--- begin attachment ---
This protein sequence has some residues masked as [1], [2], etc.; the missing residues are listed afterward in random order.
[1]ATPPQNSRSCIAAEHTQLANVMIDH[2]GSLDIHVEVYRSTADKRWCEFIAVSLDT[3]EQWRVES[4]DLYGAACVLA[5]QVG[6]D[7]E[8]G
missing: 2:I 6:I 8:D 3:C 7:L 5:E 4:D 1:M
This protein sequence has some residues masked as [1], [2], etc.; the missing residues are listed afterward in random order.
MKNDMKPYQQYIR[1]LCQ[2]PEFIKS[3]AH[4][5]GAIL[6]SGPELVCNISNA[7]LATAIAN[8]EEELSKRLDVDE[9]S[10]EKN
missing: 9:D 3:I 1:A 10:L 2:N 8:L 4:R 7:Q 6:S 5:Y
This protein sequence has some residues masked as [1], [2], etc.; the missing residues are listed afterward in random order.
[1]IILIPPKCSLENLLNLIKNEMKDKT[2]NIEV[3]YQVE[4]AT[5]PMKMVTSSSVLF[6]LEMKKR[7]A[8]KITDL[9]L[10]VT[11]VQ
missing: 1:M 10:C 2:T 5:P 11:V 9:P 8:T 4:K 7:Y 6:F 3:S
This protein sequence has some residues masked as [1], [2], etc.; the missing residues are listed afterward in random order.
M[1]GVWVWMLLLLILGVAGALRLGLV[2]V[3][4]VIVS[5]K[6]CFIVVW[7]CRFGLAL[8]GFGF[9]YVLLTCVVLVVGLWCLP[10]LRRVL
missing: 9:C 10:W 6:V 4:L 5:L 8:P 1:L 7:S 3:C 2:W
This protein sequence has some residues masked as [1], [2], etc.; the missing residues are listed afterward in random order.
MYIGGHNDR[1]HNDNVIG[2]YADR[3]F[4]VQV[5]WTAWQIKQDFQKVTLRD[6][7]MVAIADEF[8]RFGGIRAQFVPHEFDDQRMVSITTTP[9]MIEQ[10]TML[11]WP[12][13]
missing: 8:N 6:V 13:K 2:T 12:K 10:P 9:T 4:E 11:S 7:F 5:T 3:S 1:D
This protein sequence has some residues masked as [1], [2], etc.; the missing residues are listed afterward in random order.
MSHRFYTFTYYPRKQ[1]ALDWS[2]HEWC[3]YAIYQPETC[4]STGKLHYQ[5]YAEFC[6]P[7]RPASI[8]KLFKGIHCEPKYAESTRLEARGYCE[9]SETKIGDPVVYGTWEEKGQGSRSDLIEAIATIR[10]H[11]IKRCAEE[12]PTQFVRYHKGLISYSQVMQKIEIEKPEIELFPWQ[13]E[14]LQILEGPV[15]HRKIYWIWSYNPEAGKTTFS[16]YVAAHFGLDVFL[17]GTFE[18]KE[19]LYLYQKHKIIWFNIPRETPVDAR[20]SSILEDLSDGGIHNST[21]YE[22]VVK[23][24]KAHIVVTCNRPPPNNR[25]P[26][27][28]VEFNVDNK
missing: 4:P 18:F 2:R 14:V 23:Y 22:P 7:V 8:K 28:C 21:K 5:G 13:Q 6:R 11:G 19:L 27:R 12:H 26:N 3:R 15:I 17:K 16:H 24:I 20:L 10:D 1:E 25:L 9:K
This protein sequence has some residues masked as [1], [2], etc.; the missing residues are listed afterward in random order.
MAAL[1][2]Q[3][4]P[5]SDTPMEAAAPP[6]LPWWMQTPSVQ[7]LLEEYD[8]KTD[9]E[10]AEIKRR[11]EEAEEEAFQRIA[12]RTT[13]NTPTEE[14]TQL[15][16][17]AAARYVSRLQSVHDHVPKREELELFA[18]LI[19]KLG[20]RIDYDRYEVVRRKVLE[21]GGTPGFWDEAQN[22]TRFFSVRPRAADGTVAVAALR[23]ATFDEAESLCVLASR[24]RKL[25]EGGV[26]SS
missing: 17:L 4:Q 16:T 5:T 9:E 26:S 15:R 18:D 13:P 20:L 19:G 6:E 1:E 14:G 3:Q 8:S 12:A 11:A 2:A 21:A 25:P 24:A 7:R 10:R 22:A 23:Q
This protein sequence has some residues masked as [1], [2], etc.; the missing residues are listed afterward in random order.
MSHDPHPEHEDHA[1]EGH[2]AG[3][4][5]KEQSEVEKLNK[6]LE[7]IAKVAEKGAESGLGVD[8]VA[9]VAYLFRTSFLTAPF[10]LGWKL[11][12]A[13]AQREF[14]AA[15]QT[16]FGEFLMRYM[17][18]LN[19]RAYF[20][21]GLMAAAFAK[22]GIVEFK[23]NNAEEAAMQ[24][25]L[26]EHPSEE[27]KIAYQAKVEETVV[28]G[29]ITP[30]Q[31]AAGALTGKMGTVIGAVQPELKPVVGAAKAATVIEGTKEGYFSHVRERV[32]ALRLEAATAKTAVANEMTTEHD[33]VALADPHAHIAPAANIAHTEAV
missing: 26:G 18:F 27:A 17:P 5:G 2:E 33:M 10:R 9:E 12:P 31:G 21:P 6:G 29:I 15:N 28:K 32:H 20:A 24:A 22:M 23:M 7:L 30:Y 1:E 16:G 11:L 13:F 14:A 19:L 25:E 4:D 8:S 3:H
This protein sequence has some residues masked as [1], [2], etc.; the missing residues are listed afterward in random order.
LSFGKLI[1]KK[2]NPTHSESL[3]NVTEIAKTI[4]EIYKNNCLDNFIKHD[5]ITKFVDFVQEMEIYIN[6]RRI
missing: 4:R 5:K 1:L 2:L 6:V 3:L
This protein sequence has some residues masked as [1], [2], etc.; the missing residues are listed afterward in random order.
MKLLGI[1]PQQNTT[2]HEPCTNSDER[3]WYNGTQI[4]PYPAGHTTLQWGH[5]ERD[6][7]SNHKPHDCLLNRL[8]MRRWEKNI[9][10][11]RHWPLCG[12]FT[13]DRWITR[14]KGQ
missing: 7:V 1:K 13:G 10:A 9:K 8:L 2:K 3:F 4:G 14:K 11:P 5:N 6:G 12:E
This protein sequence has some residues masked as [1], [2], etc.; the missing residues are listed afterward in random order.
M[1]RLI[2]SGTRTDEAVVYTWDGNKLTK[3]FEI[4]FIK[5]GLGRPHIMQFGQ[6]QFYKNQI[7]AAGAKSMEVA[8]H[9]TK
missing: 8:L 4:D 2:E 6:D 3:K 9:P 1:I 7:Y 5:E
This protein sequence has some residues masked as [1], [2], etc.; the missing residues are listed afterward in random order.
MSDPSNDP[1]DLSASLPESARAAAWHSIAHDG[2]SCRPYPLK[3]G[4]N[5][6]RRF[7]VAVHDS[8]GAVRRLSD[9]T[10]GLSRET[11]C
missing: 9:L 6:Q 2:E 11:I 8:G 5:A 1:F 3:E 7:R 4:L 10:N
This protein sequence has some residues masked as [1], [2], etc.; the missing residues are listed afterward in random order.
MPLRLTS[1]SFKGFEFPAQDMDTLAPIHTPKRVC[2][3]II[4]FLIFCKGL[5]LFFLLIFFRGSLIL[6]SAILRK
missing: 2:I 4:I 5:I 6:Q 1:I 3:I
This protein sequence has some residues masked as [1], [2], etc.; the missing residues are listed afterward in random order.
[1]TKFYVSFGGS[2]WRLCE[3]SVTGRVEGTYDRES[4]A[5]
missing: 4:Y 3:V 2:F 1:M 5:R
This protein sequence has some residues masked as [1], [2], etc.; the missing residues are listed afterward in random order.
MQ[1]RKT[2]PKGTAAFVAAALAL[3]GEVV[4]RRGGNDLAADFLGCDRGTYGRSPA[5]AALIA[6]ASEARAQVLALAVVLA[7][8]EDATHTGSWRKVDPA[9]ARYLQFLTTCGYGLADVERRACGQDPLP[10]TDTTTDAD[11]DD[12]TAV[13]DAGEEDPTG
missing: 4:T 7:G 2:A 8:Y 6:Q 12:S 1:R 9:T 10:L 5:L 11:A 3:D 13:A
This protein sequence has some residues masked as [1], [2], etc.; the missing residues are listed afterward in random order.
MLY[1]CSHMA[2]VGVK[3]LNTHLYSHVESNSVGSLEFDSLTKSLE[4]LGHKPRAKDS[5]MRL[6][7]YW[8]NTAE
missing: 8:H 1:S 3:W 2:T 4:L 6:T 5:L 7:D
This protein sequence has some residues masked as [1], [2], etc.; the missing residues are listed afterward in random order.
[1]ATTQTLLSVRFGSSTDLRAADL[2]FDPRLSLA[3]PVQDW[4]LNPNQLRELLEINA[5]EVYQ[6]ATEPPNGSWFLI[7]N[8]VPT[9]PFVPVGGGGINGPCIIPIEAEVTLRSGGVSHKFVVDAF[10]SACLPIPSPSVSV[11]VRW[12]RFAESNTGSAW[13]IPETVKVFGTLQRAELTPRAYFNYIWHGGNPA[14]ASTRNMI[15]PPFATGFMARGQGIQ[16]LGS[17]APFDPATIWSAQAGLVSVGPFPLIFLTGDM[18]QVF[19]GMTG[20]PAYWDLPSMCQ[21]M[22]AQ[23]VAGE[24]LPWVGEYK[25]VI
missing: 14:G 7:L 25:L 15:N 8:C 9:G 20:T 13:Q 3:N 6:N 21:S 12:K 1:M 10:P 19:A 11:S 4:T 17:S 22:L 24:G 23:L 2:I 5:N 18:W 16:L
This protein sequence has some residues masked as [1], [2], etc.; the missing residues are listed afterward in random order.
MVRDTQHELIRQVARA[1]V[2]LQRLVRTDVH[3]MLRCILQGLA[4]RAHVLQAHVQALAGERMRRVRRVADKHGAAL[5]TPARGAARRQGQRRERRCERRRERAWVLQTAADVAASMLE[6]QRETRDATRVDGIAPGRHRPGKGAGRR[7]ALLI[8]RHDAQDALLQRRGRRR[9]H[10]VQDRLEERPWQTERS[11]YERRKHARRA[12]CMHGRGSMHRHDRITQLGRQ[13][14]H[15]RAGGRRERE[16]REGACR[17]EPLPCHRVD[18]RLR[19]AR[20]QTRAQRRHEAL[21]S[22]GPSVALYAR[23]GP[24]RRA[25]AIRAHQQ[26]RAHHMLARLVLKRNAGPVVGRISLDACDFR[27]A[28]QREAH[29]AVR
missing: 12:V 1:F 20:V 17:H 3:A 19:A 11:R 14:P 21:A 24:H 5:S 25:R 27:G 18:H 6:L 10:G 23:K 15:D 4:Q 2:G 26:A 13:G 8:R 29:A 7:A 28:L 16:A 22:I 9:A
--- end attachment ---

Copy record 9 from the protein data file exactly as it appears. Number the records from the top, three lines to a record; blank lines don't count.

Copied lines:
This protein sequence has some residues masked as [1], [2], etc.; the missing residues are listed afterward in random order.
LSFGKLI[1]KK[2]NPTHSESL[3]NVTEIAKTI[4]EIYKNNCLDNFIKHD[5]ITKFVDFVQEMEIYIN[6]RRI
missing: 4:R 5:K 1:L 2:L 6:V 3:L